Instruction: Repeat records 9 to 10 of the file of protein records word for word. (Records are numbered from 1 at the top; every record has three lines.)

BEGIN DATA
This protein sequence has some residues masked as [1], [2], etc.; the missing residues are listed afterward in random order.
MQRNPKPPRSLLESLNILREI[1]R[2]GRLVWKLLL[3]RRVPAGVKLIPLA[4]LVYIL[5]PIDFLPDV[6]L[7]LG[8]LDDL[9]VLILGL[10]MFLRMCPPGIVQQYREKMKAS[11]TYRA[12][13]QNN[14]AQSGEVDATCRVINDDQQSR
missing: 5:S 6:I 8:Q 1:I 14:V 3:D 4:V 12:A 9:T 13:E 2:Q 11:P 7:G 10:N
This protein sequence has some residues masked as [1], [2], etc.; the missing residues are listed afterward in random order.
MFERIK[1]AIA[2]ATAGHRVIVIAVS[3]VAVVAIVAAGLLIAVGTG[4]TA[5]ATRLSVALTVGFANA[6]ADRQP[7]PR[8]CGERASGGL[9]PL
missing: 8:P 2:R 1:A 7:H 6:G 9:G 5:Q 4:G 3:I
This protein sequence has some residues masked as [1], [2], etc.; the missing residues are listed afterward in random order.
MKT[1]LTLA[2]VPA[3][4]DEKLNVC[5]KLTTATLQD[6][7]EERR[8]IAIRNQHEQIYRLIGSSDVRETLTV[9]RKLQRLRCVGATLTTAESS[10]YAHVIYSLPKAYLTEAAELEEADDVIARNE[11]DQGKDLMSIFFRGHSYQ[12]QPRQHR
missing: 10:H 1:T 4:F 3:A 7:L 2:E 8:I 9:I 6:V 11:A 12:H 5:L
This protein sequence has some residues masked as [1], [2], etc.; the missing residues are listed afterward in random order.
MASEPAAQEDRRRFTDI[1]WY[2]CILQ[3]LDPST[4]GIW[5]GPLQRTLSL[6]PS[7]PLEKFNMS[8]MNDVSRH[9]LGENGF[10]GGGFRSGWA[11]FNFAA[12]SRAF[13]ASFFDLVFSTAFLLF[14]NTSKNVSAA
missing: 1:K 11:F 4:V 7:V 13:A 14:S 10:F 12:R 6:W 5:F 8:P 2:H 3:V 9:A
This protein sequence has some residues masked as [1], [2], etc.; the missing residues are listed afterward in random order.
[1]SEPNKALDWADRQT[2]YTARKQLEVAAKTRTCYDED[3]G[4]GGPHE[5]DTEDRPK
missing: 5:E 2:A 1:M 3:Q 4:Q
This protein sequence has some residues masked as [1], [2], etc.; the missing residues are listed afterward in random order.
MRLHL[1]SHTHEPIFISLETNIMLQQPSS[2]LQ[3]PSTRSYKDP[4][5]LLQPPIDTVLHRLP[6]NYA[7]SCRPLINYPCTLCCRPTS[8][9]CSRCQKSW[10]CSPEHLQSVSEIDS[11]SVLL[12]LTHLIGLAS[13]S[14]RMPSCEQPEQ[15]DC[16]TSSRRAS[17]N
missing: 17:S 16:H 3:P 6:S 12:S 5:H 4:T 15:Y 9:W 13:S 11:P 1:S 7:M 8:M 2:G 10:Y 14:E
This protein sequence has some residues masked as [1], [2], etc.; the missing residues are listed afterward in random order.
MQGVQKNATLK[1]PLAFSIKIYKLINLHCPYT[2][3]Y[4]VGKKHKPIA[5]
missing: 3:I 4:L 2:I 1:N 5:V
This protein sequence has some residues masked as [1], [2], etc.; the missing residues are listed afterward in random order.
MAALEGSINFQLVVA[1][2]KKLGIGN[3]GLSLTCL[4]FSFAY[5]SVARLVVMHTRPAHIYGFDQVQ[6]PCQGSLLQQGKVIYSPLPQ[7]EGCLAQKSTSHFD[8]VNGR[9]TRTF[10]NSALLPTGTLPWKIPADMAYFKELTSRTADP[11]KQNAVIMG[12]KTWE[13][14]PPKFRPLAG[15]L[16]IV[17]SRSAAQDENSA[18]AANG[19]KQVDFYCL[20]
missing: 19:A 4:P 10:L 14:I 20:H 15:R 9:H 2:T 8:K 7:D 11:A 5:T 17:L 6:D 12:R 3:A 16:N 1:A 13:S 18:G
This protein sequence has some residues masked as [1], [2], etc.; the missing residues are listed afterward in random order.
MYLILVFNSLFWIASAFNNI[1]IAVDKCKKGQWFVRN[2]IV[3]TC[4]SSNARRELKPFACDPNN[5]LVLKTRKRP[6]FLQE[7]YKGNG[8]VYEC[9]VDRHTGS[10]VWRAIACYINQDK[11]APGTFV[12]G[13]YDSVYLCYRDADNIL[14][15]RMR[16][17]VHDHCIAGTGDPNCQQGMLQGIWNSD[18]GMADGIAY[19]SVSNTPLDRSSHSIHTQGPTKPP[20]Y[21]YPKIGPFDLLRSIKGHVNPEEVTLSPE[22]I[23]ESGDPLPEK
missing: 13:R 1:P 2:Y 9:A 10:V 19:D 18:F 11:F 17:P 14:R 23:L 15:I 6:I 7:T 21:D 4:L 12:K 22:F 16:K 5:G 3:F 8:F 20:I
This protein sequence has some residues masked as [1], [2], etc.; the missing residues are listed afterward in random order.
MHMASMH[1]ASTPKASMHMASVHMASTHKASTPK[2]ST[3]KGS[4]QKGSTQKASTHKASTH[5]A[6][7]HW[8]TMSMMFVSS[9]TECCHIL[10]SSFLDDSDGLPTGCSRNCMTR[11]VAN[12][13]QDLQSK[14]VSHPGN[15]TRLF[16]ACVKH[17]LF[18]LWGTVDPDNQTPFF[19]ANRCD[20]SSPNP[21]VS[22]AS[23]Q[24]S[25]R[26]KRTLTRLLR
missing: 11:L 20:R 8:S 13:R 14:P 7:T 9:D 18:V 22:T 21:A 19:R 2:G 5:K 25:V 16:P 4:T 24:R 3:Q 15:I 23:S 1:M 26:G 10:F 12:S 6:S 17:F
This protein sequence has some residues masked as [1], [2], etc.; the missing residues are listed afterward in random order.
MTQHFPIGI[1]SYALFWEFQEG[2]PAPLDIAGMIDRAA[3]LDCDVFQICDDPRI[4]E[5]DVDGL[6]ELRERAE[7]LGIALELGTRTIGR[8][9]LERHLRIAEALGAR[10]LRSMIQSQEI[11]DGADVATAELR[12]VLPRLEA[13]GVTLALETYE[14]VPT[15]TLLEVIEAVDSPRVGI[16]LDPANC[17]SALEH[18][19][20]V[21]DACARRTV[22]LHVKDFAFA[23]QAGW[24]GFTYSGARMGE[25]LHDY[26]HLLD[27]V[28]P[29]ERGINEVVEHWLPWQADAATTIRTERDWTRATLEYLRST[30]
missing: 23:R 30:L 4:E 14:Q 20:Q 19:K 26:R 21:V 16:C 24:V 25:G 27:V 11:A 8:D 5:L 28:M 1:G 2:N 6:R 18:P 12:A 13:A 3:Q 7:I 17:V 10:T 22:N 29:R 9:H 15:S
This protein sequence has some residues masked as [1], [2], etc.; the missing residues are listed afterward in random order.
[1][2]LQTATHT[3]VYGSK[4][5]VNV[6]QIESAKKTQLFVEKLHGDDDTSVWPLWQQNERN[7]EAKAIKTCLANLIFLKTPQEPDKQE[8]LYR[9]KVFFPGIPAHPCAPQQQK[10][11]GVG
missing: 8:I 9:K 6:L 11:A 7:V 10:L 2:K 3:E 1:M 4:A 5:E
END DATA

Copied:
This protein sequence has some residues masked as [1], [2], etc.; the missing residues are listed afterward in random order.
MYLILVFNSLFWIASAFNNI[1]IAVDKCKKGQWFVRN[2]IV[3]TC[4]SSNARRELKPFACDPNN[5]LVLKTRKRP[6]FLQE[7]YKGNG[8]VYEC[9]VDRHTGS[10]VWRAIACYINQDK[11]APGTFV[12]G[13]YDSVYLCYRDADNIL[14][15]RMR[16][17]VHDHCIAGTGDPNCQQGMLQGIWNSD[18]GMADGIAY[19]SVSNTPLDRSSHSIHTQGPTKPP[20]Y[21]YPKIGPFDLLRSIKGHVNPEEVTLSPE[22]I[23]ESGDPLPEK
missing: 13:R 1:P 2:Y 9:A 10:V 19:D 18:F 11:F 17:P 14:R 23:L 15:I 6:I 7:T 21:D 4:L 12:K 22:F 16:K 5:G 3:F 8:F 20:I
This protein sequence has some residues masked as [1], [2], etc.; the missing residues are listed afterward in random order.
MHMASMH[1]ASTPKASMHMASVHMASTHKASTPK[2]ST[3]KGS[4]QKGSTQKASTHKASTH[5]A[6][7]HW[8]TMSMMFVSS[9]TECCHIL[10]SSFLDDSDGLPTGCSRNCMTR[11]VAN[12][13]QDLQSK[14]VSHPGN[15]TRLF[16]ACVKH[17]LF[18]LWGTVDPDNQTPFF[19]ANRCD[20]SSPNP[21]VS[22]AS[23]Q[24]S[25]R[26]KRTLTRLLR
missing: 11:L 20:R 8:S 13:R 14:P 7:T 9:D 18:V 22:T 21:A 19:R 2:G 5:K 25:V 16:P 4:T 24:R 3:Q 15:I 23:S 1:M 26:G 10:F 12:S 6:S 17:F